[0003] Historically, electronic devices have been cooled by natural convection. The cases or packaging of the devices included strategically located openings (e.g., slots) that allow warm air to escape and cooler air to be drawn in.

[0004] The advent of high performance electronic devices, such as processors, now require more innovative thermal management. Each increase in processing speed and power generally carries a “cost” of increased heat generation such that natural convection is no longer sufficient to provide proper thermal management.

[0005] One common method of cooling electronic devices includes thermally coupling a heat sink to the package of the electronic device. A typical heat sink includes protrusions, such as fins or pins, which project from a body of the heat sink. The protrusions give the heat sink a larger surface area such that the heat sink dissipates a greater amount of thermal energy from the package into the surrounding environment. Heat sinks are fabricated from materials with high thermal conductivity in order to efficiently transfer thermal energy from the electronic device package.

[0006] The heat sinks are typically mounted to the electronic devices by using adhesives, screws, and/or bolts. Another common method uses one or more clips to secure a heat sink to an electronic device.

[0007] FIGS. 1-5 illustrate a prior art heat sink assembly 10. Heat sink assembly 10 includes a heat sink 20, clip 30 and electronic device 40. Electronic device 40 is mounted to a frame, such as socket 50. Socket 50 is attached to a substrate, such as printed circuit board 51 (see FIGS. 4 and 5). Clip 30 compresses heat sink 20 against electronic device 40 and is typically in the form of a bent wire that includes two legs 32 and an elongated central portion 34 extending between the legs 32. Each leg 32 is substantially perpendicular to central portion 34 and extends from central portion 34 in an opposite direction to the other leg 32.

[0008] The central portion 34 of clip 30 extends between protrusions 28 on heat sink 20. Clip 30 is assembled to socket 50 by maneuvering legs 32 under a pair of tabs 52 that are positioned on opposing sides of socket 50. Legs 32 deflect elastically as they are moved under the tabs 52 generating a torque around the central portion 34 of clip 30. The torque compresses the central portion 34 of clip 30 against heat sink 20, which in turn compresses heat sink 20 against electronic device 40. Compressing heat sink 20 against electronic device 40 reduces the thermal resistance between heat sink 20 and electronic device 40.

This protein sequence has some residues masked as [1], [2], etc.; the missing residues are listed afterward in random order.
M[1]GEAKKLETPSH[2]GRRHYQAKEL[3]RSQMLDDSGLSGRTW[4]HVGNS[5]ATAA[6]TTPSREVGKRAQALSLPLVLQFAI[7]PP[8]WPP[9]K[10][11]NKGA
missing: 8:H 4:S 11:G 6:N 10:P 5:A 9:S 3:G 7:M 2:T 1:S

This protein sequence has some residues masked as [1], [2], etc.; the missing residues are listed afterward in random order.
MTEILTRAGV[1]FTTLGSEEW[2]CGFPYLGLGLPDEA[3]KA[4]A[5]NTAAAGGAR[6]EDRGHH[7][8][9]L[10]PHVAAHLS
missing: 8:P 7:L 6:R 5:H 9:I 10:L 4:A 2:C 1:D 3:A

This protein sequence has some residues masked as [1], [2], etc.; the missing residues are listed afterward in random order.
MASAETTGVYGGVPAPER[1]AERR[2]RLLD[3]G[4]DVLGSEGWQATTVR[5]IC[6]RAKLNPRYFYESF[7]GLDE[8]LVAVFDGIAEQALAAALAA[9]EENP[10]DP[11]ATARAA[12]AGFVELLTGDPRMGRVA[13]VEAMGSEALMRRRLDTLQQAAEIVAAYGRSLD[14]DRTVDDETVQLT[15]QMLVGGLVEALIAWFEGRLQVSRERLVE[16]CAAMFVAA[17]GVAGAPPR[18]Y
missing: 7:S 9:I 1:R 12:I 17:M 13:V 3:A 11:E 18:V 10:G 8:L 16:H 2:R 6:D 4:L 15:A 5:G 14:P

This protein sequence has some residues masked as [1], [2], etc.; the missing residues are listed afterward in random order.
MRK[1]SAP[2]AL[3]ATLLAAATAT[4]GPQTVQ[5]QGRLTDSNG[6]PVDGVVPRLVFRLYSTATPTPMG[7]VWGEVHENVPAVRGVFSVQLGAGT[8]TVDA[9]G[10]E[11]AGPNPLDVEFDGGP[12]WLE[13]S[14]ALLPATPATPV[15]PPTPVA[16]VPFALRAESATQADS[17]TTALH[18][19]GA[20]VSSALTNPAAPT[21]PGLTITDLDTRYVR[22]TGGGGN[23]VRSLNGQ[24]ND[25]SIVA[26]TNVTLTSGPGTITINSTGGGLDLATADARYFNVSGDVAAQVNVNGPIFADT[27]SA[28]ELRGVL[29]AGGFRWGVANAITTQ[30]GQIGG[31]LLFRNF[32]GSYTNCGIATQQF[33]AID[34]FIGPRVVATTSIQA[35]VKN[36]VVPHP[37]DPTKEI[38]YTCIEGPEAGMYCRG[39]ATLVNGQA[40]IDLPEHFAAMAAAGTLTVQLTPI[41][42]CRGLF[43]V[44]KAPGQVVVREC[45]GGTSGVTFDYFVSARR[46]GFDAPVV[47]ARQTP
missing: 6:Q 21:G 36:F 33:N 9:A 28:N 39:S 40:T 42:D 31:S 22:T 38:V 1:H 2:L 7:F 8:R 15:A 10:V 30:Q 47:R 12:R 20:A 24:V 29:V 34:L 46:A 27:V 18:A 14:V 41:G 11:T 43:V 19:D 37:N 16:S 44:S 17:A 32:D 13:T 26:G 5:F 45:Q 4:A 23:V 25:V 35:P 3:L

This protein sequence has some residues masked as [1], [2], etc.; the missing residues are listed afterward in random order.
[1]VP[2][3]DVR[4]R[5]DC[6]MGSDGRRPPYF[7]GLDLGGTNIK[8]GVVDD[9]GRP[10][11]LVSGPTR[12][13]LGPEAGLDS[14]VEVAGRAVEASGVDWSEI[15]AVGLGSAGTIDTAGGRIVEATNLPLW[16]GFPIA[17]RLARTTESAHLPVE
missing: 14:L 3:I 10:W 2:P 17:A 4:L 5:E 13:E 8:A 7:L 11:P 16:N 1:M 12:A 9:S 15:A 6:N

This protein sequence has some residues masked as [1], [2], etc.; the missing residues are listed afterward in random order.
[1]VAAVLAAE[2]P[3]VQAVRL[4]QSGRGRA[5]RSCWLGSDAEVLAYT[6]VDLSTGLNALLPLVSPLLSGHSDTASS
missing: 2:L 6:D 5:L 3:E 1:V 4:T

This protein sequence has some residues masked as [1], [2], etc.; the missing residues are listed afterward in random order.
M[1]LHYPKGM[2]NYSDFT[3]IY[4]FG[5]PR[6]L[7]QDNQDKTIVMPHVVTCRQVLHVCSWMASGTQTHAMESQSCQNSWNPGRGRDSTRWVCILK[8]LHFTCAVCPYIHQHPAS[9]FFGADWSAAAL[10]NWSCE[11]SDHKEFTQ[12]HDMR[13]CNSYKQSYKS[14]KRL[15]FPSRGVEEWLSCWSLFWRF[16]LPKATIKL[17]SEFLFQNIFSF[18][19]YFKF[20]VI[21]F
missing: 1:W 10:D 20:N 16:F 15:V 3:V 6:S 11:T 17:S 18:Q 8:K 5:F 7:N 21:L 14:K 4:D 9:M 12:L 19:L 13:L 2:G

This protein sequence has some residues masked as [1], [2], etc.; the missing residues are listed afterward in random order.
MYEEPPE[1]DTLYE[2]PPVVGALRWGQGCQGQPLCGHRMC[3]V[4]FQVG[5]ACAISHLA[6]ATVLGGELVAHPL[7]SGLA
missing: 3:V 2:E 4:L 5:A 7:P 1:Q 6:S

[0009]FIG. 4 illustrates the proper position for heat sink 20 relative to electronic device 40. Heat sink 20 includes a contact surface 21 that should be engaged with electronic device 40 over the entire contact surface 21.

[0010] Mechanical shock or vibration during transportation and handling can cause heat sink 20 to shift relative to electronic device 40. FIG. 5 illustrates a case where heat sink 20 has shifted relative to electronic device 40. A portion 22 of the contact surface 21 on heat sink 20 is no longer fully engaged with electronic device 40. This situation is undesirable because anything less than full contact between the contact surface 21 on heat sink 20 and electronic device 40 renders heat sink 20 less effective in conducting thermal energy from electronic device 20.

[0011] There is a need for a heat sink assembly and method that securely attaches a heat sink to an electronic device, especially when subjected to mechanical shock or vibration. The clips that are presently used to fasten heat sinks to electronic device packages are unable to adequately secure a heat sink to an electronic device package under such circumstances.

BRIEF DESCRIPTION OF THE DRAWINGS

[0012]FIG. 1 is an exploded perspective view of a prior art heat sink assembly.

[0013]FIG. 2 is a perspective view of the heat sink assembly shown in FIG. 1.

[0014]FIG. 3 is a top view of the heat sink assembly shown in FIG. 1.

[0015]FIG. 4 is a cross-section view of the heat sink assembly shown in FIG. 3 taken along line 4-4.

[0016]FIG. 5 is a cross-section view similar to FIG. 4 with a misaligned heat sink within the heat sink assembly.

[0017]FIG. 6 is a top view illustrating a heat sink assembly of the present invention.

[0018]FIG. 7 is a perspective view of the heat sink assembly shown in FIG. 6.

[0019]FIG. 8 is an enlarged perspective view of the heat sink assembly shown in FIG. 6.

[0020]FIG. 9 is a perspective view of the spacer in the heat sink assembly shown in FIG. 6.

[0021]FIG. 10 is a perspective view of another type of spacer that could be used in the heat sink assembly shown in FIG. 6.

[0022]FIG. 11 is a perspective view of yet another type of spacer that could be used in the heat sink assembly shown in FIG. 6.

[0023]FIG. 12 is a perspective view of still another type of spacer that could be used in the heat sink assembly shown in FIG. 6.

[0024]FIG. 13 is a perspective view illustrating a portion of a computer system that includes a heat sink assembly of the present invention.

[0025]FIG. 14 is an exploded perspective view illustrating another heat sink assembly embodying the present invention.

[0026]FIG. 15 is a top view of the heat sink assembly shown in FIG. 14.

[0027]FIG. 16 is a side view of the heat sink assembly shown in FIG. 15.

DETAILED DESCRIPTION

[0028] The following detailed description of the invention references the accompanying drawings that show specific embodiments in which the invention may be practiced. Like numerals describe substantially similar components throughout each of the several views that make up the drawing. Other embodiments may be used, and structural, logical, and electrical changes made, without departing from the scope of the present invention.

[0029] The present invention relates to a heat sink assembly and a method of securing a heat sink to an electronic device. The assembly and method restrain the heat sink from moving relative to the electronic device as the heat sink conducts thermal energy from the electronic device. The heat sink assembly and method help to maintain the proper heat sink position relative to the electronic device even when the heat sink assembly is subjected to shock and/or vibration. Maintaining the proper position of the heat sink relative to the electronic device promotes thermal conductivity between the heat sink and the electronic device.